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3rd July 03


Do you belong to a good bike club? Rowena Hoseason does. But she's also heard of some which are less wonderful...

Why would you join an motorcycle club? We talk about many of the good reasons why you might want to elsewhere on the site (have a look at the club section in the Directory and see them for yourself), but what's been bothering me just lately are all the reasons why you wouldn't want to. What! Reasons for NOT joining a club? Isn't that some sort of heresy?

The T160 and the Sunbeam kept them pinned against the wall for three hours until the photographer was ready.

My slide into sacrilege started when I read one club's annual accounts this year. While many single model and smaller marque clubs are pretty petite, with less than a thousand members, this was one of the bigger beasts -- a popular marque, with a buoyant membership. And no, I'm not naming any names here! If you recognise your own club in anything you read, well, then you can draw your own conclusions. Let's call them the 'Squirrel' Club, because it seems somehow appropriate (and not because there's anything to do with Scotts going on here).

The 'Squirrel' Club's bulging membership was reflected in its bulging bank account. The members and committee had worked hard all year to promote their events and merchandise, and membership had grown, and the 'Squirrel' Club had made a healthy four-figure profit.

Well, yippee! That's really good news, innit? That's what we want to hear: confirmation that at grass roots level our hobby or 'special interest' or personal passion or way of life or whatever it is happens to be fit and well and thriving.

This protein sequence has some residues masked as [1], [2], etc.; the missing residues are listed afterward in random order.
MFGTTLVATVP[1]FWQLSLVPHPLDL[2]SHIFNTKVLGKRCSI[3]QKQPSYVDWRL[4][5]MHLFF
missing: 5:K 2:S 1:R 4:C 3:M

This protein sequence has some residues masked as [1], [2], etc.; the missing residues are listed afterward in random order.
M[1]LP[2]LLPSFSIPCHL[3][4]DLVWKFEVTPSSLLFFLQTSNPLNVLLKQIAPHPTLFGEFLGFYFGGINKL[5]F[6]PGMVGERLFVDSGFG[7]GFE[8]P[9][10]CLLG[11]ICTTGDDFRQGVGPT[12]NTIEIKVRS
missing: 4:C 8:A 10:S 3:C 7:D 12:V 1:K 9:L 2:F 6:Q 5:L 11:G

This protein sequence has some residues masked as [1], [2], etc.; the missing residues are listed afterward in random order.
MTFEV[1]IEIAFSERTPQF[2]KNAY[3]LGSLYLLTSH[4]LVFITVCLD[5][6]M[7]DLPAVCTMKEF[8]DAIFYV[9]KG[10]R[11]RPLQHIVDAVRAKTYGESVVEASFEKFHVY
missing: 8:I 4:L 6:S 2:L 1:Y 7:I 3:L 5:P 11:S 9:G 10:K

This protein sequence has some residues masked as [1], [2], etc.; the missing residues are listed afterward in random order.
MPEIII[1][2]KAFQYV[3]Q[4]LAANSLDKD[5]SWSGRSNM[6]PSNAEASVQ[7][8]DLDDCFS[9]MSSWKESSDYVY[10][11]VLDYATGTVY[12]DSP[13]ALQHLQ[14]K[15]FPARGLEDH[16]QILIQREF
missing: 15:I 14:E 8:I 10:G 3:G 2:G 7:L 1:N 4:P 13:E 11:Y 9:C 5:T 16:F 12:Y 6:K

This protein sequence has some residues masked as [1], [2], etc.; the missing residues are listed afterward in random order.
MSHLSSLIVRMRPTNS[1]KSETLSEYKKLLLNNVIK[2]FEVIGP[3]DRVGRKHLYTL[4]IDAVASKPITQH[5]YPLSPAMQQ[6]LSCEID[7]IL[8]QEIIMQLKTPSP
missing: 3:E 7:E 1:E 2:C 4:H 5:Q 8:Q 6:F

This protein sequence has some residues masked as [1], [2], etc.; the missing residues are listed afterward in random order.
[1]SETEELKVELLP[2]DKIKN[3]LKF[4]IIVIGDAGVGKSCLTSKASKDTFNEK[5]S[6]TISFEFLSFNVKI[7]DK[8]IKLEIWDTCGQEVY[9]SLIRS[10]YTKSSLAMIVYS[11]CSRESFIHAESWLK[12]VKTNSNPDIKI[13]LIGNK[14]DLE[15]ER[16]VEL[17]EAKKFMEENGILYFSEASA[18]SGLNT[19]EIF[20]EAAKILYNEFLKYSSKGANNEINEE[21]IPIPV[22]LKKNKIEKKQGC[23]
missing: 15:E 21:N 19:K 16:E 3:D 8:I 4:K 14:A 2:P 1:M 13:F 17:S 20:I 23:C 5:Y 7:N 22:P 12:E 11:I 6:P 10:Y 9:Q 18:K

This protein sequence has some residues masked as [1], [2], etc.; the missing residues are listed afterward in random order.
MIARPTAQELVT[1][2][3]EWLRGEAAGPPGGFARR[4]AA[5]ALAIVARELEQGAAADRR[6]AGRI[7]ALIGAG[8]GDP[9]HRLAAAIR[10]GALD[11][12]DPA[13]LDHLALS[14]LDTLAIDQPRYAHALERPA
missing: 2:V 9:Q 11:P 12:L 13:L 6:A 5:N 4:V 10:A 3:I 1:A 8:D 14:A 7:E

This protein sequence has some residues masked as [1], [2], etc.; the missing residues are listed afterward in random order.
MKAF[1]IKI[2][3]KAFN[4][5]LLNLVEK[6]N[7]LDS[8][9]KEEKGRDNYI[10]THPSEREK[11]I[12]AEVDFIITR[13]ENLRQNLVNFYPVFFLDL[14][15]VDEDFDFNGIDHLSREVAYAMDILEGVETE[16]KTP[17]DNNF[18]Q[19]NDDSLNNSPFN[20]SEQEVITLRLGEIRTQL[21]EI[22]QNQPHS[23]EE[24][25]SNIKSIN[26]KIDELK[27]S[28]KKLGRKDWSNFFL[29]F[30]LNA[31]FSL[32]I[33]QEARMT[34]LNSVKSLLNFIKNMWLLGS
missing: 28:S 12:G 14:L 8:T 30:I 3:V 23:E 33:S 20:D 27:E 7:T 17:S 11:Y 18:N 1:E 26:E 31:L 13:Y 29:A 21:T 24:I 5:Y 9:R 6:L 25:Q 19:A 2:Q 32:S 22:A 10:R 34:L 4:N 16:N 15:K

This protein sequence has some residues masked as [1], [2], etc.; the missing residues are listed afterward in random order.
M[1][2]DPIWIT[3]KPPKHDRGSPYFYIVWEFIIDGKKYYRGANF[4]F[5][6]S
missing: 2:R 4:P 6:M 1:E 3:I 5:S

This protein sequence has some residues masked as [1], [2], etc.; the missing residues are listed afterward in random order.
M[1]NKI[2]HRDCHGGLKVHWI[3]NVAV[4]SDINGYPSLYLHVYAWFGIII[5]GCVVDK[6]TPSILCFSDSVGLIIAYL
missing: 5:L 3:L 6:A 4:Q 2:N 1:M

I'd be grinning from ear to ear if I understood that this sizeable sum had been put to good use. But no. If I read the accounts properly then it appears to have been added to last year's profit, and the year's before that, and so on and so much. The 'Squirrel' Club is earning more in interest each year than I earn in total some months!

What's it for, this stash of cash? Is it to further promote the enjoyment of the 'Squirrel' marque? Is it a hardship fund for 'Squirrel' Club members who can't afford to keep their 'Squirrels' on the road? Is it to manufacture more 'Squirrel' spares (especially those hard-to-get acorns)? Is it to host an all-singing-and-dancing 'Squirrel' Day to celebrate the 'Squirrel's' Centenary?

Err. Dunno. They're not saying. But they do think they'll have to put up the membership fee next year, as postal rates on the club's magazine are going up… Pardon?

So let's look at a positive example instead, before I cynic myself into an early grave. I'll name this club 'cos I'm saying something nice about them; it's the TR3OC. Every year, they go out on a massive limb to organise the Beezumph Rally. It's worked out OK for 11 previous events, but each winter the TR3OC committee has to decide to take the plunge and spend every single penny of the club's money (and sometimes a little bit more too, financed from their own pockets). Being fearless fellows, they tend to go for it. What else is the members' money for?